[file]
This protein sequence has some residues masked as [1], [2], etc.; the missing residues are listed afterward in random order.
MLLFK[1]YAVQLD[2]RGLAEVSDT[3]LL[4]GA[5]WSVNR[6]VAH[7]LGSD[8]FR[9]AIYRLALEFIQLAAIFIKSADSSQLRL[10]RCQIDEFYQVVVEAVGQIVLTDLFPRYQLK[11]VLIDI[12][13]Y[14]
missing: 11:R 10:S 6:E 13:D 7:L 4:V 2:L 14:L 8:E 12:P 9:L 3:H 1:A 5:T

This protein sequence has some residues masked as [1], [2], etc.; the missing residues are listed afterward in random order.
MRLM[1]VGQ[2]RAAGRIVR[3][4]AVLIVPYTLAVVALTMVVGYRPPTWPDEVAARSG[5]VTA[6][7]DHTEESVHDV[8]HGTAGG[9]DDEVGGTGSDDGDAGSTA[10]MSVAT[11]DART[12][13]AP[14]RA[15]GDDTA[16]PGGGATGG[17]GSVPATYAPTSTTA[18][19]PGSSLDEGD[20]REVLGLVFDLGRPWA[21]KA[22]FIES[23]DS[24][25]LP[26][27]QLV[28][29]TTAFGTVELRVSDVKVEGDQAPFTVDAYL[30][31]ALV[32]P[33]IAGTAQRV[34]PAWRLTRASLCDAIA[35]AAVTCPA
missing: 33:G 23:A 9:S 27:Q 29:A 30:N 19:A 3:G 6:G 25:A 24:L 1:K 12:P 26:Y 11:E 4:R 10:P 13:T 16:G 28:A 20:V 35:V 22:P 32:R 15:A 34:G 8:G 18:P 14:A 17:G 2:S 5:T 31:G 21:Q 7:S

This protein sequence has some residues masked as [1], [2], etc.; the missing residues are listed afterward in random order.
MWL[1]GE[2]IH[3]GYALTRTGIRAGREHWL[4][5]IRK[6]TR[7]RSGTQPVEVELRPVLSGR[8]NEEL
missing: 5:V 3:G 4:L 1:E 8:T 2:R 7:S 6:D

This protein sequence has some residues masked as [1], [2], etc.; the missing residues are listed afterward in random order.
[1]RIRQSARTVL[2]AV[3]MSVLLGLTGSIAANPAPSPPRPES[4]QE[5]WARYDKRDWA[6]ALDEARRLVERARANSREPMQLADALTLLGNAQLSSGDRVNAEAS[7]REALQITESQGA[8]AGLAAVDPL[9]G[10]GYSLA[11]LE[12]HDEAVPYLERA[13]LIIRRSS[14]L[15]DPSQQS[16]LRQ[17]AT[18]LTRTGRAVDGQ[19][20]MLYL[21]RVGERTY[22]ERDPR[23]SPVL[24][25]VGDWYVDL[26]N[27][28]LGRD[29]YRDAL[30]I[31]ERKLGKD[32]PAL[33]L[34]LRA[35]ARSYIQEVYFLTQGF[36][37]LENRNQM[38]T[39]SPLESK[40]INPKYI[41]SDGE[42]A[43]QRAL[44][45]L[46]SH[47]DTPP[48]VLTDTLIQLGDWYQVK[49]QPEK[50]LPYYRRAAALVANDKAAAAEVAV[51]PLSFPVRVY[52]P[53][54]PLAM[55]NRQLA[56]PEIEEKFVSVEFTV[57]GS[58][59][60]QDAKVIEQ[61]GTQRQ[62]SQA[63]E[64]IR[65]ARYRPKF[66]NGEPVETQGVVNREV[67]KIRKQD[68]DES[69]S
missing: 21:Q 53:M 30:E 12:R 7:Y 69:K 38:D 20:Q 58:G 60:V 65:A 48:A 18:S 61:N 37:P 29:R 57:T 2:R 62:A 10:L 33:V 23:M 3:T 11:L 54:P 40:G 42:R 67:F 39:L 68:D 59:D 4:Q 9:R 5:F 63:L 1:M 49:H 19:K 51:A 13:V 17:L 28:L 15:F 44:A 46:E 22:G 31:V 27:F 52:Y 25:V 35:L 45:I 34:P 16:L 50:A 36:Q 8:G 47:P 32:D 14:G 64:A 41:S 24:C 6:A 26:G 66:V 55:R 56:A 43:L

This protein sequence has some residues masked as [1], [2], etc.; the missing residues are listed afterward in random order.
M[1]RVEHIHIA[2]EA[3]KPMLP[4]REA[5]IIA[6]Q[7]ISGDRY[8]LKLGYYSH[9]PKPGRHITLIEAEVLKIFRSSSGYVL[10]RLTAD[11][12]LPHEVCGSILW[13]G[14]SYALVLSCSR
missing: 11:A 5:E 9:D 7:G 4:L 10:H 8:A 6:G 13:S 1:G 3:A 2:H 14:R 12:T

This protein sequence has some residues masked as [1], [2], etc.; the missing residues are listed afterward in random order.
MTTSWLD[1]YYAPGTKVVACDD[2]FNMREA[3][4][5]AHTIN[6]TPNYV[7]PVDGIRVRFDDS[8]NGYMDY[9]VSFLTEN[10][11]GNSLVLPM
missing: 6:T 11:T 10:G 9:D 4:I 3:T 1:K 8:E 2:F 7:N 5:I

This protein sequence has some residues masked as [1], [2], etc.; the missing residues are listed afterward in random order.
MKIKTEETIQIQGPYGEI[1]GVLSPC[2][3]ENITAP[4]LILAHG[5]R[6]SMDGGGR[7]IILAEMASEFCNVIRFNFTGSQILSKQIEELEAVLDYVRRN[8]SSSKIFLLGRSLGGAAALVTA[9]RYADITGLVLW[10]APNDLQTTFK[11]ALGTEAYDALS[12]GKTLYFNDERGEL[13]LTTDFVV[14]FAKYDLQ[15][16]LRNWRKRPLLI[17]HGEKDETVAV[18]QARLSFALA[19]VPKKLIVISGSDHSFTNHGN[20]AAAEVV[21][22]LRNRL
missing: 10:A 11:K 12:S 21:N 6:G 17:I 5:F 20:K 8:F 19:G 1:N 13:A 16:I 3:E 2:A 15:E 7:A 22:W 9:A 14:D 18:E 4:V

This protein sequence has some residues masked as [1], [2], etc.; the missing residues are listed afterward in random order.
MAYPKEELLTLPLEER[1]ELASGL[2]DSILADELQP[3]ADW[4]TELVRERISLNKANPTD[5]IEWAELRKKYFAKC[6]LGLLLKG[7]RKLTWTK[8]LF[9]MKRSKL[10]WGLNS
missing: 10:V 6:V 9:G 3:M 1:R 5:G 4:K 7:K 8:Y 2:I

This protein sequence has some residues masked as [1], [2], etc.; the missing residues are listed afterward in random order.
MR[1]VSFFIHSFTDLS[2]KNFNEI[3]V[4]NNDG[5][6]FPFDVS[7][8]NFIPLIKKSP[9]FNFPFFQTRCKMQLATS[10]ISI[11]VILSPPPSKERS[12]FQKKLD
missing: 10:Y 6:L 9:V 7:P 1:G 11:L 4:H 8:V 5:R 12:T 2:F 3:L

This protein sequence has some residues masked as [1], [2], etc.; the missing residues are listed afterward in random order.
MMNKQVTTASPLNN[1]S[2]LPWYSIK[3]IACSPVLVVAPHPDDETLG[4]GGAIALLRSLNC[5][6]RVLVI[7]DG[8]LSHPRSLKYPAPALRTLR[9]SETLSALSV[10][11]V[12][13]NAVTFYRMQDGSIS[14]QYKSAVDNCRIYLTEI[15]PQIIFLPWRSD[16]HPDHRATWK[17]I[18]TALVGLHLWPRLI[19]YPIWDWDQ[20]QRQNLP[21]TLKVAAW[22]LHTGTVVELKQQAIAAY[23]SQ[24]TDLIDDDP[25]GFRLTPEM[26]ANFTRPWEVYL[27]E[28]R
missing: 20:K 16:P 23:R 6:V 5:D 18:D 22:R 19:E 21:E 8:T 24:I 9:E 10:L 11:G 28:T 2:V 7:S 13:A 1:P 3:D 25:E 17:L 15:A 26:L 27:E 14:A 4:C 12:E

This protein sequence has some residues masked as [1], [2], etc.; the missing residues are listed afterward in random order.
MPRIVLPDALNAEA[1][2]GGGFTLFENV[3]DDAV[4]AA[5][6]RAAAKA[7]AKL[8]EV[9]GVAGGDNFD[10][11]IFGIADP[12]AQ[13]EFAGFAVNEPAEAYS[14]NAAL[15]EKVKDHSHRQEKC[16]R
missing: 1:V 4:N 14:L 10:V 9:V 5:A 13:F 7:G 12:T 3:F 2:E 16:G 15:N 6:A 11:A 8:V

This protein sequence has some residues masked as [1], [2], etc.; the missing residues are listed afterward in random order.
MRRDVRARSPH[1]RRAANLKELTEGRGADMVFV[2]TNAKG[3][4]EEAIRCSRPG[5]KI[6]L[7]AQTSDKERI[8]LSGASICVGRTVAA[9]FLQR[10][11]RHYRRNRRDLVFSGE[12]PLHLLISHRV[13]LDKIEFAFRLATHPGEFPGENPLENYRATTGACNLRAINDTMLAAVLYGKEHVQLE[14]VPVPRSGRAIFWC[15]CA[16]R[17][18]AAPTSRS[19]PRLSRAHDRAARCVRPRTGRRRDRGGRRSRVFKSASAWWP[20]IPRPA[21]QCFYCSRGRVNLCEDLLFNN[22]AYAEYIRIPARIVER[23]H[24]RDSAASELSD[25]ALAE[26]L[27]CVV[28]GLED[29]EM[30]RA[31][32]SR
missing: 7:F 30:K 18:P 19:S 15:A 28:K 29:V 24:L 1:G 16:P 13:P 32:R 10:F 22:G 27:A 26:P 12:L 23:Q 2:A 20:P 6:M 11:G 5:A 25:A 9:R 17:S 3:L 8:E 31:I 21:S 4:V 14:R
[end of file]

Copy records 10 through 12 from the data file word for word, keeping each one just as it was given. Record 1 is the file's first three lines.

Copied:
This protein sequence has some residues masked as [1], [2], etc.; the missing residues are listed afterward in random order.
MMNKQVTTASPLNN[1]S[2]LPWYSIK[3]IACSPVLVVAPHPDDETLG[4]GGAIALLRSLNC[5][6]RVLVI[7]DG[8]LSHPRSLKYPAPALRTLR[9]SETLSALSV[10][11]V[12][13]NAVTFYRMQDGSIS[14]QYKSAVDNCRIYLTEI[15]PQIIFLPWRSD[16]HPDHRATWK[17]I[18]TALVGLHLWPRLI[19]YPIWDWDQ[20]QRQNLP[21]TLKVAAW[22]LHTGTVVELKQQAIAAY[23]SQ[24]TDLIDDDP[25]GFRLTPEM[26]ANFTRPWEVYL[27]E[28]R
missing: 20:K 16:P 23:R 6:V 5:D 18:D 22:R 19:E 21:E 8:T 24:I 9:E 10:L 11:G 28:T 2:V 7:S 13:A 1:P 3:D 25:E 17:L 15:A 26:L 27:E 14:A 4:C 12:E

This protein sequence has some residues masked as [1], [2], etc.; the missing residues are listed afterward in random order.
MPRIVLPDALNAEA[1][2]GGGFTLFENV[3]DDAV[4]AA[5][6]RAAAKA[7]AKL[8]EV[9]GVAGGDNFD[10][11]IFGIADP[12]AQ[13]EFAGFAVNEPAEAYS[14]NAAL[15]EKVKDHSHRQEKC[16]R
missing: 1:V 4:N 14:L 10:V 9:V 5:A 13:F 7:G 12:T 3:F 2:E 16:G 15:N 6:A 11:A 8:V

This protein sequence has some residues masked as [1], [2], etc.; the missing residues are listed afterward in random order.
MRRDVRARSPH[1]RRAANLKELTEGRGADMVFV[2]TNAKG[3][4]EEAIRCSRPG[5]KI[6]L[7]AQTSDKERI[8]LSGASICVGRTVAA[9]FLQR[10][11]RHYRRNRRDLVFSGE[12]PLHLLISHRV[13]LDKIEFAFRLATHPGEFPGENPLENYRATTGACNLRAINDTMLAAVLYGKEHVQLE[14]VPVPRSGRAIFWC[15]CA[16]R[17][18]AAPTSRS[19]PRLSRAHDRAARCVRPRTGRRRDRGGRRSRVFKSASAWWP[20]IPRPA[21]QCFYCSRGRVNLCEDLLFNN[22]AYAEYIRIPARIVER[23]H[24]RDSAASELSD[25]ALAE[26]L[27]CVV[28]GLED[29]EM[30]RA[31][32]SR
missing: 7:F 30:K 18:P 19:S 15:A 28:K 29:V 24:L 1:G 16:P 13:P 32:R 10:F 22:G 27:A 26:P 12:L 23:Q 2:A 20:P 6:M 11:G 5:A 25:A 9:R 17:S 3:L 8:E 31:I 21:S 4:V 14:R